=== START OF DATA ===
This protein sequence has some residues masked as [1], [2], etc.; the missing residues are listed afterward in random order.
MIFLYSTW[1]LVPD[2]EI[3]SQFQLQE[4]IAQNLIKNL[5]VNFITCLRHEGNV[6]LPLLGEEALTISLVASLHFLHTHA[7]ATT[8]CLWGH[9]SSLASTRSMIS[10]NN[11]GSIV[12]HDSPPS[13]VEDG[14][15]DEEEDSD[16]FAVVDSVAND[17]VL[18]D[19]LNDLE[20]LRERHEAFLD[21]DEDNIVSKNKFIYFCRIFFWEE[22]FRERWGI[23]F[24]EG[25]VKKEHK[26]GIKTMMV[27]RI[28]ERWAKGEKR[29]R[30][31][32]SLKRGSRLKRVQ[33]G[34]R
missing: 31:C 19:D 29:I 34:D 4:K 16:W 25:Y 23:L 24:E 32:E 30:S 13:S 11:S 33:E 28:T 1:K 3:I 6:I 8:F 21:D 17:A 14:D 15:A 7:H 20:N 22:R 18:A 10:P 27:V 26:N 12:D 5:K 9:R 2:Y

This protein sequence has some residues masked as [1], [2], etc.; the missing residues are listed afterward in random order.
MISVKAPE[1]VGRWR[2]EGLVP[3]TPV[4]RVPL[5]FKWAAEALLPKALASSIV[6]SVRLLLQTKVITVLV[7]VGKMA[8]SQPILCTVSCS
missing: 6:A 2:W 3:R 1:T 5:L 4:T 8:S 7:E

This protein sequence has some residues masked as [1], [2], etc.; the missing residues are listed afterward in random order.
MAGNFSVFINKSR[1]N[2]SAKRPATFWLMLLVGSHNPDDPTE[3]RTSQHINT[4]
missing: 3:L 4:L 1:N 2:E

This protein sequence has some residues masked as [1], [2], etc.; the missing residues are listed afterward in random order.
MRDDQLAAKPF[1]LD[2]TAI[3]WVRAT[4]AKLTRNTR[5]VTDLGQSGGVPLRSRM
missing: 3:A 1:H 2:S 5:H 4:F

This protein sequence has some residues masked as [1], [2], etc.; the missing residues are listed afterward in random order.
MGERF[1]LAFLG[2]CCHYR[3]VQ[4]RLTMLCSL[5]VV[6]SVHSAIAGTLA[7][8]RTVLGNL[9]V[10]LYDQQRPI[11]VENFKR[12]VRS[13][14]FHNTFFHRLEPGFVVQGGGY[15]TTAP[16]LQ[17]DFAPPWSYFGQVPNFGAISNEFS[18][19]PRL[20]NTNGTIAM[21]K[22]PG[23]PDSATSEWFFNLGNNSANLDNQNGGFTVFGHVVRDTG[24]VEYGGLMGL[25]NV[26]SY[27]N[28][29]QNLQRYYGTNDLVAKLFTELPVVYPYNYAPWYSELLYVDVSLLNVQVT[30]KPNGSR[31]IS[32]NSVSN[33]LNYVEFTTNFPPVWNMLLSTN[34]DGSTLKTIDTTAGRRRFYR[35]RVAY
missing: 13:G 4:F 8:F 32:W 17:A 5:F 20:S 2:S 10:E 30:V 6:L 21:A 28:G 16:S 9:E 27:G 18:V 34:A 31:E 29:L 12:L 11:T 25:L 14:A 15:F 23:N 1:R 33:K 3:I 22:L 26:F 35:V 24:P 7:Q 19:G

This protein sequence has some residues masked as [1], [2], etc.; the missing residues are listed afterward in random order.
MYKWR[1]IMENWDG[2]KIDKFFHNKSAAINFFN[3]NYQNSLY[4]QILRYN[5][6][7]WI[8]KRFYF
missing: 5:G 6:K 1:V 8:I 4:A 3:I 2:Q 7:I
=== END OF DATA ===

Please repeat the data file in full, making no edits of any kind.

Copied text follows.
This protein sequence has some residues masked as [1], [2], etc.; the missing residues are listed afterward in random order.
MIFLYSTW[1]LVPD[2]EI[3]SQFQLQE[4]IAQNLIKNL[5]VNFITCLRHEGNV[6]LPLLGEEALTISLVASLHFLHTHA[7]ATT[8]CLWGH[9]SSLASTRSMIS[10]NN[11]GSIV[12]HDSPPS[13]VEDG[14][15]DEEEDSD[16]FAVVDSVAND[17]VL[18]D[19]LNDLE[20]LRERHEAFLD[21]DEDNIVSKNKFIYFCRIFFWEE[22]FRERWGI[23]F[24]EG[25]VKKEHK[26]GIKTMMV[27]RI[28]ERWAKGEKR[29]R[30][31][32]SLKRGSRLKRVQ[33]G[34]R
missing: 31:C 19:D 29:I 34:D 4:K 16:W 25:Y 23:L 24:E 32:E 30:S 13:S 11:S 33:E 28:T 1:K 3:I 6:I 8:F 21:D 17:A 14:D 15:A 7:H 20:N 22:R 18:A 10:P 27:V 26:N 12:D 5:K 9:R 2:Y

This protein sequence has some residues masked as [1], [2], etc.; the missing residues are listed afterward in random order.
MISVKAPE[1]VGRWR[2]EGLVP[3]TPV[4]RVPL[5]FKWAAEALLPKALASSIV[6]SVRLLLQTKVITVLV[7]VGKMA[8]SQPILCTVSCS
missing: 6:A 2:W 3:R 1:T 5:L 4:T 8:S 7:E

This protein sequence has some residues masked as [1], [2], etc.; the missing residues are listed afterward in random order.
MAGNFSVFINKSR[1]N[2]SAKRPATFWLMLLVGSHNPDDPTE[3]RTSQHINT[4]
missing: 3:L 4:L 1:N 2:E

This protein sequence has some residues masked as [1], [2], etc.; the missing residues are listed afterward in random order.
MRDDQLAAKPF[1]LD[2]TAI[3]WVRAT[4]AKLTRNTR[5]VTDLGQSGGVPLRSRM
missing: 3:A 1:H 2:S 5:H 4:F

This protein sequence has some residues masked as [1], [2], etc.; the missing residues are listed afterward in random order.
MGERF[1]LAFLG[2]CCHYR[3]VQ[4]RLTMLCSL[5]VV[6]SVHSAIAGTLA[7][8]RTVLGNL[9]V[10]LYDQQRPI[11]VENFKR[12]VRS[13][14]FHNTFFHRLEPGFVVQGGGY[15]TTAP[16]LQ[17]DFAPPWSYFGQVPNFGAISNEFS[18][19]PRL[20]NTNGTIAM[21]K[22]PG[23]PDSATSEWFFNLGNNSANLDNQNGGFTVFGHVVRDTG[24]VEYGGLMGL[25]NV[26]SY[27]N[28][29]QNLQRYYGTNDLVAKLFTELPVVYPYNYAPWYSELLYVDVSLLNVQVT[30]KPNGSR[31]IS[32]NSVSN[33]LNYVEFTTNFPPVWNMLLSTN[34]DGSTLKTIDTTAGRRRFYR[35]RVAY
missing: 13:G 4:F 8:F 32:W 17:A 5:F 20:S 2:S 10:E 30:V 6:L 21:A 28:G 16:S 9:E 27:G 18:V 34:A 31:E 29:L 12:L 11:T 25:L 14:A 15:F 23:N 1:R 33:K 3:I 22:L 26:F 35:V 24:P 7:Q 19:G

This protein sequence has some residues masked as [1], [2], etc.; the missing residues are listed afterward in random order.
MYKWR[1]IMENWDG[2]KIDKFFHNKSAAINFFN[3]NYQNSLY[4]QILRYN[5][6][7]WI[8]KRFYF
missing: 5:G 6:K 1:V 8:I 4:A 3:I 2:Q 7:I